Beacon, NY, January 27, 2021 – Dia is pleased to announce a new display of sculpture by Larry Bell opening at Dia Beacon on March 12, 2022. Since the early 1960s Bell has explored the interplay between light, color, and volume through the medium of glass. As a leading figure of Southern California’s Light and Space movement, Bell has used new materials and techniques to investigate how the perceptual experience of a sculpture in its environment unfolds for the spectator.
“Seen in these naturally litgalleries designed by Bell’s friend and contemporary in Los Angeles, Robert Irwin, these sculptures offer insight into Bell’s unique and groundbreaking understanding of the potential of glass as a medium,” said Jessica Morgan, Dia’s Nathalie de Gunzburg Director. “We also see the arc of his practice, from some of his earliest works utilizing cutting-edge technology in the 1960s to his expansive exploration of color today.”
Bell’s earliest sculptures were simple geometric objects placed flush to the edge of clear acrylic pedestals that gave them the appearance of floating in space. Made of translucent colored glass, these relatively small cubes’ surfaces were often marked with geometric or elliptical patterns that framed space and filtered light dynamically. As Bell experimented with increasing the size of these cubic volumes, his attention shifted to how color appears most concentrated along their edges and corners. In a step crucial to this development, in 1965 he purchased a vacuum coating chamber that allowed him to animate large glass surfaces with metallic particles. Standing Walls (1968), one of the artist’s first freestanding sculptures, isolates and magnifies the corner effect through its composition of large alternating panels of clear and gray glass placed at right angles to form a zigzagging structure that viewers can fully move around.
This exhibition brings together a focused selection of key early sculptures alongside a work newly conceived for Dia Beacon, Duo Nesting Boxes (2021). This diptych combines the open-form autonomy of Bell’s standing walls with the geometry of his signature cubes. Bell’s Duo Nesting Boxes enfolds enlarged cubes within standing walls, creating a perceptually enveloping effect of richly saturated blues and greens, resulting from the physical layering of colors in space.
“Over the course of his five-decade-long career, Larry Bell has continuously expanded upon the possibilities of glass as a medium. The works on view at Dia Beacon highlight his forays into the limits of perception, as the glass reflects and absorbs light, drawing in the viewer with richly saturated color,” said Alexis Lowry, curator.
Larry Bell is made possible by generous support from Hauser & Wirth and Graham Steele. Additional support provided by Anthony Meier and a Board Discretionary Grant of the Robert Rauschenberg Foundation. Special thanks to Kvadrat.
Larry Bell is organized by Alexis Lowry, curator, and Zuna Maza, curatorial assistant, Dia Art Foundation.
About Larry Bell
Larry Bell was born in 1939 in Chicago. He attended the Chouinard Art Institute (now known as California Institute of the Arts) from 1957 to 1959. A leading figure of southern California’s Light and Space movement, Bell turned to glass as a sculptural medium in the early 1960s. His earliest sculptures were simple glass cubes placed flush to the edge of pedestals. Out of these objects, the artist’s work expanded into increasingly large and perceptually complex arrangements of freestanding panels. The artist has been featured in numerous solo presentations including at the Aspen Art Museum, Colorado; Chinati Foundation, Marfa, Texas; Institute of Contemporary Art, Miami; Musée d’art contemporain, Lyon, France; and Museum of Contemporary Art, Los Angeles. His notable recognitions include a Guggenheim Fellowship (1975), National Endowment for the Arts grant (1975), and the Governor’s Award for Excellence and Achievement in the Arts from the New Mexico Department of Cultural Affairs (1990). Bell lives between Venice Beach, California, and Taos.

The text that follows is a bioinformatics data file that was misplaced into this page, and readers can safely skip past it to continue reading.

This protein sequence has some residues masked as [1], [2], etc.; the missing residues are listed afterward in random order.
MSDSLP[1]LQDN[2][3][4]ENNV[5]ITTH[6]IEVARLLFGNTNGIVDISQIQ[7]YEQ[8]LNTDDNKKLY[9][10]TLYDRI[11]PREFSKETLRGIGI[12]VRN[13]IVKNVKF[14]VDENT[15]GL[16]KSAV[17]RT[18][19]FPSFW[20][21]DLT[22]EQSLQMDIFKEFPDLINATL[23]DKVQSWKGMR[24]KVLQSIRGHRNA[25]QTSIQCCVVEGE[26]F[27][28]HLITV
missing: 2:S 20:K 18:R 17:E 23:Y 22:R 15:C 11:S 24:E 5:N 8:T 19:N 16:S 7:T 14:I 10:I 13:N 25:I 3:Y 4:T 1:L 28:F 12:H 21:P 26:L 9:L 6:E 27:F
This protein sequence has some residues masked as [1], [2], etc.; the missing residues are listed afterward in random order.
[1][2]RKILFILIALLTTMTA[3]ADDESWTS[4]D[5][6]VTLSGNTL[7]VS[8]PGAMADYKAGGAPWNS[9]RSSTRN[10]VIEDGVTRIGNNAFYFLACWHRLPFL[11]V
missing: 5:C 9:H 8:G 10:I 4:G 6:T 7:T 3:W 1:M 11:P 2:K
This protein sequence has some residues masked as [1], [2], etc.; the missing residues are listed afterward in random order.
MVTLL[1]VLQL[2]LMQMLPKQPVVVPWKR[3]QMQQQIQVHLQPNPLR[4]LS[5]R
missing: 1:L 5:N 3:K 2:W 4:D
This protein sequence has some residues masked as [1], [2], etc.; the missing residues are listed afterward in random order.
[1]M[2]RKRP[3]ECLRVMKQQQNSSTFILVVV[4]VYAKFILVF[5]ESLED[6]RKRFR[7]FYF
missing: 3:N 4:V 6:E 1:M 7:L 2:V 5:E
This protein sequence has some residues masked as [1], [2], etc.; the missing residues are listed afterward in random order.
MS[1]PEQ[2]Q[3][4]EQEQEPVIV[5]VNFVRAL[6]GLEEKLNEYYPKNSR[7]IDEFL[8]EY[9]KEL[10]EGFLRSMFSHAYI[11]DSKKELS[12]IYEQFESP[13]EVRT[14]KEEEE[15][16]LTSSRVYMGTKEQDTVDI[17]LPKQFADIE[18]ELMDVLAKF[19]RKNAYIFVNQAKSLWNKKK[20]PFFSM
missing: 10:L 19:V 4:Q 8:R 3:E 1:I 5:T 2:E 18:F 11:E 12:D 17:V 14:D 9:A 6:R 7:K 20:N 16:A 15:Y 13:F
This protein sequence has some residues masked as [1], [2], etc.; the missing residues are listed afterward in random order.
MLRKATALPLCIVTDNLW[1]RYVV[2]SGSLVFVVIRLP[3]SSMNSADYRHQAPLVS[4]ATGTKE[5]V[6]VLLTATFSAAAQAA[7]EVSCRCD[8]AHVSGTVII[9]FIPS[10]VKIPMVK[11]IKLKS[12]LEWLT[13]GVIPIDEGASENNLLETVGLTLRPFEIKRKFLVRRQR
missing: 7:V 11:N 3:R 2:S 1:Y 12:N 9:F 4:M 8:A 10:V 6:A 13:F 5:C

Dia Art Foundation
Taking its name from the Greek word meaning “through,” Dia was established in 1974 with the mission to serve as a conduit for artists to realize ambitious new projects, unmediated by overt interpretation and uncurbed by the limitations of more traditional museums and galleries. Dia’s programming fosters contemplative and sustained consideration of a single artist’s body of work and its collection is distinguished by the deep and long-standing relationships that the nonprofit has cultivated with artists whose work came to prominence particularly in the 1960s and ’70s.
In addition to Dia Beacon, Dia Bridgehampton, and Dia Chelsea, Dia maintains and operates a constellation of commissions, long-term installations, and site-specific projects, notably focused on Land art, nationally and internationally. These include:
- Walter De Maria’s The New York Earth Room (1977) and The Broken Kilometer (1979), Max Neuhaus’s Times Square (1977), and Joseph Beuys’s 7000 Eichen (7000 Oaks, inaugurated in 1982 and ongoing), all of which are located in New York
- De Maria’s The Lightning Field (1977) in western New Mexico
- Robert Smithson’s Spiral Jetty (1970) in the Great Salt Lake, Utah
- Nancy Holt’s Sun Tunnels (1973–76) in the Great Basin Desert, Utah
- De Maria’s The Vertical Earth Kilometer (1977) in Kassel, Germany
For additional information or materials, contact:
Hannah Gompertz, Dia Art Foundation, firstname.lastname@example.org, +1 212 293 5598
Melissa Parsoff, Parsoff Communications, email@example.com, +1 516 445 5899 (US press inquiries)
Sam Talbot, firstname.lastname@example.org, +44 (0) 772 5184 630 (international press inquiries)